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DC Black Pride History

The African-American lesbian, gay, bisexual and transgender community of Washington, D.C. has always been full of life, and its history rich.

From 1975 until 1990, the Club House was a premiere community gathering space most notable for its annual Memorial Day weekend celebration, called the Children’s Hour. It was, of course, more than an hour—in fact, it usually went all night long. The Children’s Hour quickly became an institution that could not be missed—word of mouth about what was happening in D.C. during Memorial Day weekend spread up and down the East Coast and throughout the country. What began as a local highlight soon began pulling in folks from all over.

When the Club House closed its doors in 1990, many feared that the Memorial Day tradition would be lost as well. Three men—Welmore Cook, Theodore Kirkland and Ernest Hopkins—found themselves concerned with not just the lack of a place for the community to gather during the holiday weekend, but also with the growing epidemic of HIV/AIDS and its impact on their community. They envisioned creating an event that would continue the tradition of the Children’s Hour as well as raise much-needed funds for the HIV/AIDS organizations that served the African-American community in Washington and the surrounding area.

From that idea came the first Black Gay and Lesbian Pride, which was essentially a collaboration among those three organizers, the DC Coalition of Black Lesbians and Gay Men and the Inner City AIDS Network. On May 25, 1991, the first DC Black Pride festival was produced on the grounds of Banneker Field. Hundreds of people from the community came together for a relevant cause.

The following year, Black Pride increased its offerings as it took steps to truly become a weekend-long festival, with an event line-up, including a midnight cruise on the Potomac River, a Sunday prayer breakfast and the first Washington film screening of Marlon Riggs’ groundbreaking film “Tongues Untied.”

As DC Black Pride continued to grow in popularity and in programmatic offerings during the mid-nineties, organizers decided to make the event official by creating a board of directors, filing for incorporation and becoming a 501(c)3 nonprofit organization—Black Lesbian & Gay Pride Day, Inc. (BLGPD) was born. The all-volunteer governing body of this nonprofit would now oversee the planning and execution of DC Black Pride.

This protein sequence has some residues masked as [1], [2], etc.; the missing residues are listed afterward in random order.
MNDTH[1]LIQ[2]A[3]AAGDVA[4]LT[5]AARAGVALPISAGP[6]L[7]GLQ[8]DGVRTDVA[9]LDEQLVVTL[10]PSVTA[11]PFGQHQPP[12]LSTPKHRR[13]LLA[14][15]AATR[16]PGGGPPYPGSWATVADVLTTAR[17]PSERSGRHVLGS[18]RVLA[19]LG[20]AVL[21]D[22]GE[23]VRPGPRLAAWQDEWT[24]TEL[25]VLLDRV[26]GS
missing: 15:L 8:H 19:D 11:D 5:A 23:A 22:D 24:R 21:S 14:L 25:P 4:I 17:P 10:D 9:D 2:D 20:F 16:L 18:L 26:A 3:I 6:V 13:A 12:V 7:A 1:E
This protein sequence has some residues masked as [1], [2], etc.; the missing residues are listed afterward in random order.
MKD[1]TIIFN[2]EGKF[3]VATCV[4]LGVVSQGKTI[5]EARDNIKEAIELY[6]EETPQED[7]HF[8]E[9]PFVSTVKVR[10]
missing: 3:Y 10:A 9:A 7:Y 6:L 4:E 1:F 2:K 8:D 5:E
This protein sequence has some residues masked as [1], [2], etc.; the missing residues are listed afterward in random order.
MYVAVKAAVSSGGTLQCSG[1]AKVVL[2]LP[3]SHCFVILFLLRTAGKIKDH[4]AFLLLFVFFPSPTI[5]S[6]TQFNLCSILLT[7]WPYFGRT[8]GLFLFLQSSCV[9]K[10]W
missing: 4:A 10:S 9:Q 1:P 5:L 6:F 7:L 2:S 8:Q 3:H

DC Black Pride was the catalyst for what is now referred to as the Black Pride Movement. Since the birth of DC Black Pride, thirty other Black Pride celebrations now take place throughout the world, many using DC Black Pride as a model. During the 1998 DC Black Pride Festival, Earl Fowlkes, the President of BLGPD at the time, met with the organizers of Black Prides from New York City, Detroit, Atlanta and several other cities to form the International Federation of Black Prides (IFBP).  IFBP later became the Center for Black Equity (CBE).  Today, CBE now has more than 30 members and serves as the principal body through which organizers find support, raise funds and share best practices.

Twenty years after the first DC Black Pride drew 800 people to Banneker Field for a day themed “Let’s All Come Together,” more than 300,000 members of the lesbian, gay, bisexual and transgender community of African descent and their allies have come to celebrate the beauty of a shared community and raise awareness and funding for HIV/AIDS in the name and spirit of Black Pride.

More than twenty-five years ago, a group of men, Welmore Cook, Theodore Kirkland and Ernest Hopkins saw a need to rally the community around the HIV/AIDS in Washington, DC.  Little did they know that their clear mission to combat and educate the community about HIV/AIDS would lead to a movement that would impact the lives of millions of Black LGBT men and women around the world.  Equal rights have increased in the United States and many places around the globe over the past twenty-five years. Yet many LGBT men and women of African descent  continue to feel the need to  develop community to stand against HIV/AIDS, homophobia inspired violence and the bigotry that exist.

DC Black Pride continues to inspire a movement, the mission continues.

Past Prides

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